Succesfully exiting "bankruptcy" would grant legal permanent resident ("LPR" a/k/a "green card") status, which typically lasts 10 years and is renewable (Damariz was in this status from 1998-2010, for instance).  LPRs can apply for U.S. citizenship after 5 years as an LPR, but I'd be comfortable making these bankruptcy beneficiaries wait twice as long before eligibility.  Accordingly, the earliest a person would be able to apply for U.S. citizenship would be after 15 years - 5 years of best behavior while in the country illegally, then 10 years of best behavior while in the country legally.

If I were President, I'd sign this in a heartbeat, and any reasonable variation.

My cousin said I was being a hard-a$$.

Update 2: Who would be deported under this system? Easy: anyone who hasn't successfully filed immigration bankruptcy. That would include, for example, anyone who had been here without permission for as little as one day or as long as 4 years and 364 days (or longer if they don't file bankruptcy by then), people who commit real crimes, people who prefer to live outside the system and don't file for the protection of bankruptcy, people who can't scrape up the money in fines, people who lie about or hide the information requested in the immigration bankruptcy petition, etc.

Update 3: Timothy Lee talks about this same principle over at The Atlantic.


  1. Love the idea, but it needs a new name.

  2. Good point, Mack. I gave that a thought but couldn't come up with anything more straightforward. Bring on the suggestions.

  3. Great idea! The name is a little misleading because bankruptcy carries such a negative connotation - but I like it.

  4. No crime is pretty broad. No violent crime or even no felony crime makes sense, I suppose. What if it's a felony to secure phony documents, such as an I-9?

    Why is the burden of proof on the immigrant? Sure, the ones working at Electro-lux might be able to produce w-2's, but don't many immigrants work construction or other labor and unscrupulous employers deduct taxes and never report them?

    I'd prefer a window made available to get checked out, get granted renewable legal status if you have no violent crime.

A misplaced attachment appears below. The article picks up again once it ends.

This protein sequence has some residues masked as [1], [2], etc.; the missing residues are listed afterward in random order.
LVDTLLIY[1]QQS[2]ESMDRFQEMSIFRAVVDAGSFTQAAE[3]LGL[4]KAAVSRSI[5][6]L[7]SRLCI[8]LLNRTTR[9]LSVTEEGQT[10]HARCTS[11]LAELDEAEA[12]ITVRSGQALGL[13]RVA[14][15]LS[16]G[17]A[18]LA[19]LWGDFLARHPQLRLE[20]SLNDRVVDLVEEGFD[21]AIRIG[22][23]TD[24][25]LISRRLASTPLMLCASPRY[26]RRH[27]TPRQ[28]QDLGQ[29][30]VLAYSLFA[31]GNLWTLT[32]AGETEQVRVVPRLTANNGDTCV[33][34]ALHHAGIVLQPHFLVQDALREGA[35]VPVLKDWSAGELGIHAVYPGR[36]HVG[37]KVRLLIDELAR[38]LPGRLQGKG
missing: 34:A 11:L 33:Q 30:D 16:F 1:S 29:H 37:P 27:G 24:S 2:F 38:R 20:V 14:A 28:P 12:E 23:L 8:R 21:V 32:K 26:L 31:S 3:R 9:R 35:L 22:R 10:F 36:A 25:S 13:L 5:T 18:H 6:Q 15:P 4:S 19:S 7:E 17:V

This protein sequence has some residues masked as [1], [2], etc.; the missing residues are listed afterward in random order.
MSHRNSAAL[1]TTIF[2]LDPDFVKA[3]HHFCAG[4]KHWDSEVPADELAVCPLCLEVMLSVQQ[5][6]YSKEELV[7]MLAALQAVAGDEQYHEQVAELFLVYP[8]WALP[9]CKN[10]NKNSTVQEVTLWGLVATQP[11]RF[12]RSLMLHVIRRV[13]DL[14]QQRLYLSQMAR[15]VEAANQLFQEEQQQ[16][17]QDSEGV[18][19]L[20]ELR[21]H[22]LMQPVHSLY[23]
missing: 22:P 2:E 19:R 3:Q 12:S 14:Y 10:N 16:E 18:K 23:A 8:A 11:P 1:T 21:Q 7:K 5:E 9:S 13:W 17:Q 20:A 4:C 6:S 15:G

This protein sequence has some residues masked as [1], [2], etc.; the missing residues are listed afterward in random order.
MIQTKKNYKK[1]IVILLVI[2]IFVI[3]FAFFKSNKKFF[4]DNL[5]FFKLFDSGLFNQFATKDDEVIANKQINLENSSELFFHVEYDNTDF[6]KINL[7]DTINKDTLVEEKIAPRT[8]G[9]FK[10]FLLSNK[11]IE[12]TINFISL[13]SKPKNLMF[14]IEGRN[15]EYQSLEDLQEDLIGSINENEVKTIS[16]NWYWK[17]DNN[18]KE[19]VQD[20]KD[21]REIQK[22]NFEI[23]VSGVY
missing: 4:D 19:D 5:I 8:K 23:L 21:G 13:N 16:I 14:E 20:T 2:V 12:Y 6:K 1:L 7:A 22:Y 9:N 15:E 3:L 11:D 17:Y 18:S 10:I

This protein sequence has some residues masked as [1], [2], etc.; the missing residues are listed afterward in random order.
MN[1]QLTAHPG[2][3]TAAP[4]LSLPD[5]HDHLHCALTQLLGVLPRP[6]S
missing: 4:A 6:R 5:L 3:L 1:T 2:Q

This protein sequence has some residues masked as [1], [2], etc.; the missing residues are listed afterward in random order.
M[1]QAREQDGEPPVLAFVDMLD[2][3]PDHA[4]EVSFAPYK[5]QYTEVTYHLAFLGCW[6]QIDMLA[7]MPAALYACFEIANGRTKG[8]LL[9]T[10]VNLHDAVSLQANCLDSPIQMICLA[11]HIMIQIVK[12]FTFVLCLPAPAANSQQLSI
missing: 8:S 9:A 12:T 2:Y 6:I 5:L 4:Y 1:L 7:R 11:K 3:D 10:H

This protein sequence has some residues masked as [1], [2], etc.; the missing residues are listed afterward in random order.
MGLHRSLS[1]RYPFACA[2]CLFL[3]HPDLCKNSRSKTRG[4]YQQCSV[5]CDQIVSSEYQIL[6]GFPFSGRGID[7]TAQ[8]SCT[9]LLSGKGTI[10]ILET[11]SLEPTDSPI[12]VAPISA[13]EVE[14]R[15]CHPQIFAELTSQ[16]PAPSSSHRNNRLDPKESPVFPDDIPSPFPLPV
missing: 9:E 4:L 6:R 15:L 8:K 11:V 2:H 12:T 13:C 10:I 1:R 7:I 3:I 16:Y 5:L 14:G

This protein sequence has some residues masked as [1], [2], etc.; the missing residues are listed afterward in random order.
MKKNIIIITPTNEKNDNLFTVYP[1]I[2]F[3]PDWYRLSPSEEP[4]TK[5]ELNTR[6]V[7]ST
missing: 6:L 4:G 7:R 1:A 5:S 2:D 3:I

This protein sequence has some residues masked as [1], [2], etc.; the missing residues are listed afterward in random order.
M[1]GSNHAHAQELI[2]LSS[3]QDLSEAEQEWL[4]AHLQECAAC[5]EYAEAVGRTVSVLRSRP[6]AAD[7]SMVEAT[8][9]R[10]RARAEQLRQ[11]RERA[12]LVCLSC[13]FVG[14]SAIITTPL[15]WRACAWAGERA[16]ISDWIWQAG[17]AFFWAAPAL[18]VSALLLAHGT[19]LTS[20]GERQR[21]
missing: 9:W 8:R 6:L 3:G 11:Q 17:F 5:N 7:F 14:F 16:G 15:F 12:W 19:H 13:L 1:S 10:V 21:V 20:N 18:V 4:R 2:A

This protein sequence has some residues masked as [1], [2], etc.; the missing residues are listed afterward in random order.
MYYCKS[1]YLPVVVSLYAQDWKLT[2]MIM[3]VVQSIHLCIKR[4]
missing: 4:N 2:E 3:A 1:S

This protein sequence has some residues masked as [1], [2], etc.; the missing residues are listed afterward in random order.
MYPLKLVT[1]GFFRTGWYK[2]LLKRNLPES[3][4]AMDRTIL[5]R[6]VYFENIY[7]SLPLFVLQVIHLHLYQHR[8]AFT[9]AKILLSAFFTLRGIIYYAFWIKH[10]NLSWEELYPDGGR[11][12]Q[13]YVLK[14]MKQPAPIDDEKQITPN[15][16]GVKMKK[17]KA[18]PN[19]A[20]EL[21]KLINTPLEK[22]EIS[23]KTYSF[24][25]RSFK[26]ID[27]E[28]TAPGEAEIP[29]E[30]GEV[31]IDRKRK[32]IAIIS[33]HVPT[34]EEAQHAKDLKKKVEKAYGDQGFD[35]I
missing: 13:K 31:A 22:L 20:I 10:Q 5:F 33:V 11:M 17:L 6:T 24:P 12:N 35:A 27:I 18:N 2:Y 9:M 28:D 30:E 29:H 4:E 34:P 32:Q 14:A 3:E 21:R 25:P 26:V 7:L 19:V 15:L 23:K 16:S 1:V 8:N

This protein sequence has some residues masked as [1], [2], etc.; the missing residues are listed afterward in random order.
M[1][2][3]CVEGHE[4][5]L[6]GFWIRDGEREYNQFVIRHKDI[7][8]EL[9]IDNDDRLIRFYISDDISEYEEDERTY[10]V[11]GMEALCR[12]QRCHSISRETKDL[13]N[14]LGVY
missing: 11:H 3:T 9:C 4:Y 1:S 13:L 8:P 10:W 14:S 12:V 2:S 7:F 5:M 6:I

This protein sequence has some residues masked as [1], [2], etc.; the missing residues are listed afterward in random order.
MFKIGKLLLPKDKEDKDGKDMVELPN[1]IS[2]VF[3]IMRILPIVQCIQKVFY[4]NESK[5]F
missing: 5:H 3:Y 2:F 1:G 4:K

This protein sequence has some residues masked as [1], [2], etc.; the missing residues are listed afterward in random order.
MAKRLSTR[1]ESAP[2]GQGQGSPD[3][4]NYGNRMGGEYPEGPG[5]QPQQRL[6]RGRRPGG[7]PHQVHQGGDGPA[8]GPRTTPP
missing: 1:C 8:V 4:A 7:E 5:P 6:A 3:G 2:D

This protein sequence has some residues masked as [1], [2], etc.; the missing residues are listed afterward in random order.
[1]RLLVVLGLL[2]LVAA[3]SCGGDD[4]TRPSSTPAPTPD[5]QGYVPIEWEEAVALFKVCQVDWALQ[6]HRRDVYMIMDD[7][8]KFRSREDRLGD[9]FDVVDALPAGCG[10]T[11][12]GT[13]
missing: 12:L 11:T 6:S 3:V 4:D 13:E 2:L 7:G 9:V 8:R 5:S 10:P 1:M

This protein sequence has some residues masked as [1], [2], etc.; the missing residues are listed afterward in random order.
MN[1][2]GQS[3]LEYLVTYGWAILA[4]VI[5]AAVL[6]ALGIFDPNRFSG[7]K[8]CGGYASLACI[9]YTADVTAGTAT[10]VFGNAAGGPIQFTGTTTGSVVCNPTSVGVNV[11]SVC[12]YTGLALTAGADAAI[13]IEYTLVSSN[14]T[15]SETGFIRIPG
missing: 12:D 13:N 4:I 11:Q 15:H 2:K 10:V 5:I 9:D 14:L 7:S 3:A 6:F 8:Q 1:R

5. Mack: agree with your line of thought on crime, and I think we may agree on the burden of proof. The bankruptcy petition is a statement under oath, so as long as the person signing the petition has disclosed all available information to the best of their knowledge, that should be enough. If contrary or undisclosed information comes to light later, then there will have to be a determination as to how to handle that. The way the money bankruptcy system deals with that sort of thing should be sufficiently appropriate for immigration bankruptcy.

  6. I like this idea! Now we just need to get it to our legislators so they can vote on it!

  7. Immigration Full Disclosure Act?

    Immigrant I.D. Enforcement Act?

    Expedited Assimilation Plan?

    Hey, man, have you done your EAP?

  8. Mr. Mack and Mr. Lamb, in America, doesn't the burden of proof began with the person in question? If someone steals your identity isn't it you who has the burden of proof to prove you are who you say you are, or if you bring someone to court don't you have to prove that what you say they did to you, has actually been done to you or has actually happened. So in that sense, they too should also have to abide by the rules and laws you are also subject too. Correct??? I think so....isn't that what they are agreeing too when they want to be a legal citizen of this country. It's rules laws and regulations. Callie

  9. Callie, as for the burden of proof, I tried to point out in my August 13 comment that the money bankruptcy system gets information about a person's debts by requiring the person filing bankruptcy to sign a variety of statements under oath, along with detailed lists of debts, assets, etc. That meets their burden of proof - their statement is sufficient evidence. If contrary evidence later comes to light that indicates the statements are incomplete or false, the person pays a consequence, depending on the circumstances. That money-bankruptcy burden of proof would lend itself well to immigration bankruptcy.

  10. Mack and Leslie, I still think "immigration bankruptcy" is pretty straightforward. The negative connotation is not all that bad, in fact. Leslie, if you're concerned about conjuring up the negative consequences of filing bankruptcy, those negative consequences are essential to the idea and to communicating what it is.

  11. You could call it the "Superman Visa." It would go only to those "Superman" candidates who have done everything possible to live as an upright Americans.